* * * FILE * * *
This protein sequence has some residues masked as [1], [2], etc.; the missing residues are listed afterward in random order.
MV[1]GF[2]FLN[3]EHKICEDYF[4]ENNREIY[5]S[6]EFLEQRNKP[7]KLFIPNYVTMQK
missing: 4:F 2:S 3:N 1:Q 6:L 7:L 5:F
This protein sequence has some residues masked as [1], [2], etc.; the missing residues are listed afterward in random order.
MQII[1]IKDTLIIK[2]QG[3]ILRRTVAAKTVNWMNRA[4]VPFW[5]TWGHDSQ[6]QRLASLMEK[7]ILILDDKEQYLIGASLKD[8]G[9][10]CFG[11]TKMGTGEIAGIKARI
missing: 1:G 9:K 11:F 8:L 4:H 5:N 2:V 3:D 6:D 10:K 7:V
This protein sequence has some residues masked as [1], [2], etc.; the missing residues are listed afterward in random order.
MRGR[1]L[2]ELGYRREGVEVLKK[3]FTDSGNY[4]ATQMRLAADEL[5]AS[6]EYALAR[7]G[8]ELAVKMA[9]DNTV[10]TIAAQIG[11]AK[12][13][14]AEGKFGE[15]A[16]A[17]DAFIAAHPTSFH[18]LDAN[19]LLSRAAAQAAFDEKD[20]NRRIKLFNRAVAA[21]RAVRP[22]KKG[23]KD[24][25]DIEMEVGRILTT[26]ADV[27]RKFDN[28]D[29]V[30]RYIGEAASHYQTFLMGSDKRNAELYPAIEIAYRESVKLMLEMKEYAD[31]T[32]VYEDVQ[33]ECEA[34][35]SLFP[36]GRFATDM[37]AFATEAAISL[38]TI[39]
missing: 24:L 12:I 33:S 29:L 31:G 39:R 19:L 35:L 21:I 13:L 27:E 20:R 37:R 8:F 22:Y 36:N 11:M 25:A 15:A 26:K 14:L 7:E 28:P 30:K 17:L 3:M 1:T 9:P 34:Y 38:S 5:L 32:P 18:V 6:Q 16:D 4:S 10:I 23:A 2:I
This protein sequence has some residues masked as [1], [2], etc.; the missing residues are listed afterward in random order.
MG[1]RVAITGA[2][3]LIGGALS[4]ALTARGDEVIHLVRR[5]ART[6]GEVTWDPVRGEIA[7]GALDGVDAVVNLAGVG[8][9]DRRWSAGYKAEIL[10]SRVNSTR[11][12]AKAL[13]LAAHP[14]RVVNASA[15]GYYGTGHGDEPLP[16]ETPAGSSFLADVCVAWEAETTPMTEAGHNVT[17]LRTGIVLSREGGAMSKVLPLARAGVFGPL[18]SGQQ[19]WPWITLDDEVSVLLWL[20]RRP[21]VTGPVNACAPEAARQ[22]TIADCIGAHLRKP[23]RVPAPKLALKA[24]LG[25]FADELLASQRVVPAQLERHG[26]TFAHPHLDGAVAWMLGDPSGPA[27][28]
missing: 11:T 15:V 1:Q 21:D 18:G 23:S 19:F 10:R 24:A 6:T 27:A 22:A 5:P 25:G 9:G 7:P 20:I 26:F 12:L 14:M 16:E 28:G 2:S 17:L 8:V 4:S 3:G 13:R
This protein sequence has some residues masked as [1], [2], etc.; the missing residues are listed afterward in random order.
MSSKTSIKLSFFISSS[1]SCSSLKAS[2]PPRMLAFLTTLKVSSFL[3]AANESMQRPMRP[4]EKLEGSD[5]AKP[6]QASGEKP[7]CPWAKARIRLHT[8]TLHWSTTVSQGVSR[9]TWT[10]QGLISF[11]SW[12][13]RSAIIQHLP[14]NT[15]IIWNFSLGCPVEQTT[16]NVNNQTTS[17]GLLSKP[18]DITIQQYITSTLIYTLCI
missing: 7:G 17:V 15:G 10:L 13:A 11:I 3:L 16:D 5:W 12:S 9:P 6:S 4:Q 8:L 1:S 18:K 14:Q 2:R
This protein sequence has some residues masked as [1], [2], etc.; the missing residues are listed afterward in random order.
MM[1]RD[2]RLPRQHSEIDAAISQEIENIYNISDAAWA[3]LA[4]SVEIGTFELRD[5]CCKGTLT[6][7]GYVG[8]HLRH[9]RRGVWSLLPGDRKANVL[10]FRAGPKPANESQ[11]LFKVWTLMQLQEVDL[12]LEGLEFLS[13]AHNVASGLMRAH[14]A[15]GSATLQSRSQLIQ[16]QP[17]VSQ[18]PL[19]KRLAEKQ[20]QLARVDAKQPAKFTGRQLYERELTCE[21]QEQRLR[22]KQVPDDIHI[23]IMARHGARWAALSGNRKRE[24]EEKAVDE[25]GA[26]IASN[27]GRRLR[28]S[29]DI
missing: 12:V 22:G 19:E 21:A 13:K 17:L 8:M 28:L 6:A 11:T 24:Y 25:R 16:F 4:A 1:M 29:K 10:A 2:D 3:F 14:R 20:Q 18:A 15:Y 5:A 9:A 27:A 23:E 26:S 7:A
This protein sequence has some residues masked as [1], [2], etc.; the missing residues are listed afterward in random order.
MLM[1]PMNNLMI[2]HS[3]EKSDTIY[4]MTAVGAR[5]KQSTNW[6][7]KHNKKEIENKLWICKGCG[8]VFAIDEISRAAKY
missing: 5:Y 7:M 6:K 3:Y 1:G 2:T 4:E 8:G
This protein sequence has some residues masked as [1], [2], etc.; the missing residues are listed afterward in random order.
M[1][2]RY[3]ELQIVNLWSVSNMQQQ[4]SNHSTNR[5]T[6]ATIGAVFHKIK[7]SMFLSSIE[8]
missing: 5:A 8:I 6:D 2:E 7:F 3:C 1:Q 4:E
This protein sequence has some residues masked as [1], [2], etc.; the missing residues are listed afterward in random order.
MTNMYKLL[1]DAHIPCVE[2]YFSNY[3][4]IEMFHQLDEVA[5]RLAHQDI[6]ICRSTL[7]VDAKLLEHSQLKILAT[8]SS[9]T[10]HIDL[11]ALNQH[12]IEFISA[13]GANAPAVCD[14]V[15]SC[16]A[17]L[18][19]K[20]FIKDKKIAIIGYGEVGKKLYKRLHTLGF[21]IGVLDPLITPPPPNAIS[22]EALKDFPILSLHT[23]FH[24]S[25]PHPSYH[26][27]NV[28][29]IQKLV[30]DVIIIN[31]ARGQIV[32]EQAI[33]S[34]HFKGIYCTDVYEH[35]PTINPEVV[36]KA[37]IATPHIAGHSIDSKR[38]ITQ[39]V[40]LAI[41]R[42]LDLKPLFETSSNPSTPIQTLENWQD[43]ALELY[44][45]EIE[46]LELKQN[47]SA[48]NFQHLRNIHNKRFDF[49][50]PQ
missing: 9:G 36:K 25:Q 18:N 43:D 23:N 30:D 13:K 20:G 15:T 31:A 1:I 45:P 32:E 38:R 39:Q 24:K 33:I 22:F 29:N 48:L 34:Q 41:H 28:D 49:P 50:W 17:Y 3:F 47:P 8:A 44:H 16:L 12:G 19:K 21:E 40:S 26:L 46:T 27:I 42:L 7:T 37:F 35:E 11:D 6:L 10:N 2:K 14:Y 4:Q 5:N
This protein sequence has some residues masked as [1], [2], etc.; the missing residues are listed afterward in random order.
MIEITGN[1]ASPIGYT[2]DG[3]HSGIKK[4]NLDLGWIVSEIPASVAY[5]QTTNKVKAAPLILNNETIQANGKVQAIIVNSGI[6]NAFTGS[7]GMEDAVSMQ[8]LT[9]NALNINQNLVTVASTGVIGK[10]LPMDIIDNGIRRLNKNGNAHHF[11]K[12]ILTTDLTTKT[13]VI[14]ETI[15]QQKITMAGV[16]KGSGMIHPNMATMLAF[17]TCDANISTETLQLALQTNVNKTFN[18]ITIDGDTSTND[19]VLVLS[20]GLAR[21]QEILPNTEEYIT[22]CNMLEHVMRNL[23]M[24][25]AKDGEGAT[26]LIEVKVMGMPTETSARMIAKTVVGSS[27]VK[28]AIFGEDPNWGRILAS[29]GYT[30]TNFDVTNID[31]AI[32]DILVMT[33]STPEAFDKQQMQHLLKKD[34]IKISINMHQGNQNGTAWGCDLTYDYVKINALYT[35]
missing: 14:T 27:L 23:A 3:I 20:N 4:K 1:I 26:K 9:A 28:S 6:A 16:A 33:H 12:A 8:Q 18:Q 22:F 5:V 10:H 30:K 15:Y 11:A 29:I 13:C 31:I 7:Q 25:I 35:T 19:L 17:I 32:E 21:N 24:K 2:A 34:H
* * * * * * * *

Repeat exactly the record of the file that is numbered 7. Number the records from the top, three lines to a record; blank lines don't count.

This protein sequence has some residues masked as [1], [2], etc.; the missing residues are listed afterward in random order.
MLM[1]PMNNLMI[2]HS[3]EKSDTIY[4]MTAVGAR[5]KQSTNW[6][7]KHNKKEIENKLWICKGCG[8]VFAIDEISRAAKY
missing: 5:Y 7:M 6:K 3:Y 1:G 2:T 4:E 8:G